East Suffolk Council to consider curbing firework displays on its land

The fireworks in Christchurch Park Picture: MARK LANGFORD

Concerns have been raised over the impacts of fireworks on animals, vulnerable adults and wildlife - Credit: Archant

Firework displays on council-owned land could become a thing of the past in a Suffolk district amid concerns over their impact on the environment - but members of the public will be able to have their say this summer before a decision is made.

East Suffolk Council is planning to launch a public consultation on whether firework displays should be held on land it owns, after concerns were raised by the authority's Environment Task Group over the effects rockets can have on vulnerable adults, animals and wildlife.

A date for the consultation has not yet been set, but is expected to be over the summer this year to help ascertain public views that will help inform a report to cabinet later on for a decision.

A small number of councils elsewhere in the country have launched similar conversations, but East Suffolk is the first in the county to plan a public consultation on the matter.

James Mallinder, Conservative cabinet member for the environment at East Suffolk Council

Cabinet member for the environment at east Suffolk Council, James Mallinder, said the consultation will allow a conversation about the impact of fireworks - Credit: East Suffolk Council

James Mallinder, Conservative cabinet member for the environment, said: “We want to begin a conversation about how making small changes can have a positive impact on our communities and our environment and so we will be asking people for their views on a proposal to no longer host fireworks displays on council-owned land.

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“Fireworks are seen by many as an enjoyable way to celebrate a significant occasion, however there are also downsides and we think it is important to give some consideration to this. They can cause considerable environmental damage and affect farm animals, horses, wildlife and pets. Vulnerable people can also find them very upsetting.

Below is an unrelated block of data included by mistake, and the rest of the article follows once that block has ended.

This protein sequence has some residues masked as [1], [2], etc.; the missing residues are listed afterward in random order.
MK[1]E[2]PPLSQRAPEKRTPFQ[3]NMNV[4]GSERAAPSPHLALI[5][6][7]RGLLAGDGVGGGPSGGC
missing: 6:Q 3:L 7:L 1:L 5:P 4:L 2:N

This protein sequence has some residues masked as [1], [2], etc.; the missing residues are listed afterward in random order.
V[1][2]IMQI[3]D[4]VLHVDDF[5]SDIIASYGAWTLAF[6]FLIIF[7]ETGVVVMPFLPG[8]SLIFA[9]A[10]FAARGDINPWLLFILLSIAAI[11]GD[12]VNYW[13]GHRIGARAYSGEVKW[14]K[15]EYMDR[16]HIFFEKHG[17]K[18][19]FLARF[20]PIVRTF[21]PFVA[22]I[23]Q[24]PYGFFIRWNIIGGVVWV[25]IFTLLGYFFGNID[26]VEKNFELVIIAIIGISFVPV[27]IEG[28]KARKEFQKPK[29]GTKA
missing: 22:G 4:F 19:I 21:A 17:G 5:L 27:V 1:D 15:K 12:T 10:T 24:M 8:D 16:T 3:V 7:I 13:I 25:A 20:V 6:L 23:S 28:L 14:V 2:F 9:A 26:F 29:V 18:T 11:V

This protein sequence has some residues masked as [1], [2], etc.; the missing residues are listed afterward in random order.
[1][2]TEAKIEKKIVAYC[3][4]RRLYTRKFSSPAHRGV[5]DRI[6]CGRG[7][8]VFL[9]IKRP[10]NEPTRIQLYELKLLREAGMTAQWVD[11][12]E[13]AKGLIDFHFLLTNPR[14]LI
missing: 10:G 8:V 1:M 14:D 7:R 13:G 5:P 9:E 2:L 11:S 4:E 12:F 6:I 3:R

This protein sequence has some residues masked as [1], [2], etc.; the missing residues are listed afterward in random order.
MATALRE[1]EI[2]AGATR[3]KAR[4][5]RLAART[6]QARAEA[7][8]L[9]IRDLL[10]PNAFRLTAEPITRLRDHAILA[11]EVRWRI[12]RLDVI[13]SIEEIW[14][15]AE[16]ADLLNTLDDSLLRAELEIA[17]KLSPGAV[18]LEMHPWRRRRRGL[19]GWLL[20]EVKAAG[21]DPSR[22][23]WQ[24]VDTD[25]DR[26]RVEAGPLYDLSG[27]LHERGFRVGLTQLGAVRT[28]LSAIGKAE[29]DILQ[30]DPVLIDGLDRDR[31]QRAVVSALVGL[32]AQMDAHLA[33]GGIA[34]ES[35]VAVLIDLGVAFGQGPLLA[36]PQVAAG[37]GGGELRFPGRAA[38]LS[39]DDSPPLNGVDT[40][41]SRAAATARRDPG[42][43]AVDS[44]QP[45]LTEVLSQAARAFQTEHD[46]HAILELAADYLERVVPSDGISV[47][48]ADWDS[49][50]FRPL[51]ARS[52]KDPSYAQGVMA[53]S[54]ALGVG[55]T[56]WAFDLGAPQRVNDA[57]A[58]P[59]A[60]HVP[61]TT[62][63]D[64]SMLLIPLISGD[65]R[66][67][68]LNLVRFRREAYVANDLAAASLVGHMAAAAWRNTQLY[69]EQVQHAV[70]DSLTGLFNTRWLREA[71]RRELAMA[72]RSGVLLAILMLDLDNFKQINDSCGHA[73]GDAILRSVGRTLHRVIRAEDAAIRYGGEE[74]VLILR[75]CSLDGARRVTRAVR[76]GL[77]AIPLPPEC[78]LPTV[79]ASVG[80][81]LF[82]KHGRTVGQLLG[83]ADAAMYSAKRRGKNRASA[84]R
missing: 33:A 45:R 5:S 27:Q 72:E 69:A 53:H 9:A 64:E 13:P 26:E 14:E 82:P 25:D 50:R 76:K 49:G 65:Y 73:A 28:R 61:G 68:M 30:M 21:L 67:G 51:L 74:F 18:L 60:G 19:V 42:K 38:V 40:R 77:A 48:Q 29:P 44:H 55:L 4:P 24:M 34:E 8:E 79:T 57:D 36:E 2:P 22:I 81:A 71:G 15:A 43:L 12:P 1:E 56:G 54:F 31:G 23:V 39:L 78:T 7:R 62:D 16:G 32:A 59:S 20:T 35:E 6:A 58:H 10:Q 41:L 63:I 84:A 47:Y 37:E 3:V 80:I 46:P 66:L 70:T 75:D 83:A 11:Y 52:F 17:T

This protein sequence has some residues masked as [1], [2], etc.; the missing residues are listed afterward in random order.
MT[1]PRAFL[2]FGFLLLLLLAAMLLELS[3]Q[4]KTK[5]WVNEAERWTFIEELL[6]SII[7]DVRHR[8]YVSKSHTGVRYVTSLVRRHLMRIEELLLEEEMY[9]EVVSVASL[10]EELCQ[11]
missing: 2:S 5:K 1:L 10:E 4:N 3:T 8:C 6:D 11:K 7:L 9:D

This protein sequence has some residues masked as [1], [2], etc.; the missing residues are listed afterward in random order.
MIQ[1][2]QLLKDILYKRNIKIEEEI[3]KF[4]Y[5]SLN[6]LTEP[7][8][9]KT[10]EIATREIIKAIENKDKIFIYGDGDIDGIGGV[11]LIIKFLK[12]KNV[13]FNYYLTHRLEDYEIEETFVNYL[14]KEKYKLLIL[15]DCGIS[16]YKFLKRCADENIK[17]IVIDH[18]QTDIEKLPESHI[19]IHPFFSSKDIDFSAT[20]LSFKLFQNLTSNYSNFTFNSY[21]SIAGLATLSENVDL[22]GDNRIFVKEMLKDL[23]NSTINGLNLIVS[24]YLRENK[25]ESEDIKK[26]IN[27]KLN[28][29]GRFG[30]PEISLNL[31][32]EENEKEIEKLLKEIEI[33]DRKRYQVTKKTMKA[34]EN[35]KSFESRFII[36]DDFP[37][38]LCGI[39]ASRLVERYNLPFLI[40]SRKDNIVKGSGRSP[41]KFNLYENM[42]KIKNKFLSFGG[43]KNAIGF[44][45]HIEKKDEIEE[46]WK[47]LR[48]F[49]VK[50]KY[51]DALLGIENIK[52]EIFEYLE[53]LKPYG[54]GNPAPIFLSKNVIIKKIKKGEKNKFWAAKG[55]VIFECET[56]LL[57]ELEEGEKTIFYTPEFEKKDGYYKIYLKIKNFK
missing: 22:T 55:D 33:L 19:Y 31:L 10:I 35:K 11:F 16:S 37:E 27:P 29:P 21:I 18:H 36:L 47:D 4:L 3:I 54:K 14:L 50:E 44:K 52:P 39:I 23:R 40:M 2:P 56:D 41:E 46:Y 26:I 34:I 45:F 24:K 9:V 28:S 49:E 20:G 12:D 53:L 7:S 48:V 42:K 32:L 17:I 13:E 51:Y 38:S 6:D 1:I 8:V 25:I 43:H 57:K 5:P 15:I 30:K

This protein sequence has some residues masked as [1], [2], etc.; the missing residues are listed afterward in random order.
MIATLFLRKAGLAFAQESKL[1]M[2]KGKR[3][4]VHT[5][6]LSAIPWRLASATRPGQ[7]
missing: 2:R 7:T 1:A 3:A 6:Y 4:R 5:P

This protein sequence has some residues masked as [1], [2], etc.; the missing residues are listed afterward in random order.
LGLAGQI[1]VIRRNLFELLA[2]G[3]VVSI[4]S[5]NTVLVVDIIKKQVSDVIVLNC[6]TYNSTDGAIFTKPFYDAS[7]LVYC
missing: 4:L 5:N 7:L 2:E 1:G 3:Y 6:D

“To be clear, this is not about encouraging a wholescale ban on events of this kind, but acknowledging, as a council, that we can set an example and recognise our responsibility to consider the negative impact fireworks can have on people and animals. And this starts with the events that we permit on our own land.

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“This is all part of a wider vision to build the right environment for East Suffolk and enabling environmental sustainability across the district.

"As an example of this drive, East Suffolk Council’s cabinet has been discussing the adoption of a new air quality strategy in its continuous efforts to reduce air pollution and positively impact the life of our residents.”

Pardon the Weeds sign

East Suffolk Council's Pardon the Weeds campaign aims to encourage pollinators to thrive in areas left to re-wild - Credit: East Suffolk Council

The matter is just one of many being considered by the authority's Environment Task Group to improve biodiversity and reduce harmful emissions. 

Other work includes a partnership scheme to make Leiston net carbon zero, greater clarity for developers on reducing their environmental impact from construction, and assessments on whether to install solar panels on council buildings.

Other projects already well underway include sourcing electric vehicles for council use and the highly successful 'Pardon the Weeds' project where 100 locations will be left to re-wild and encourage pollinators.

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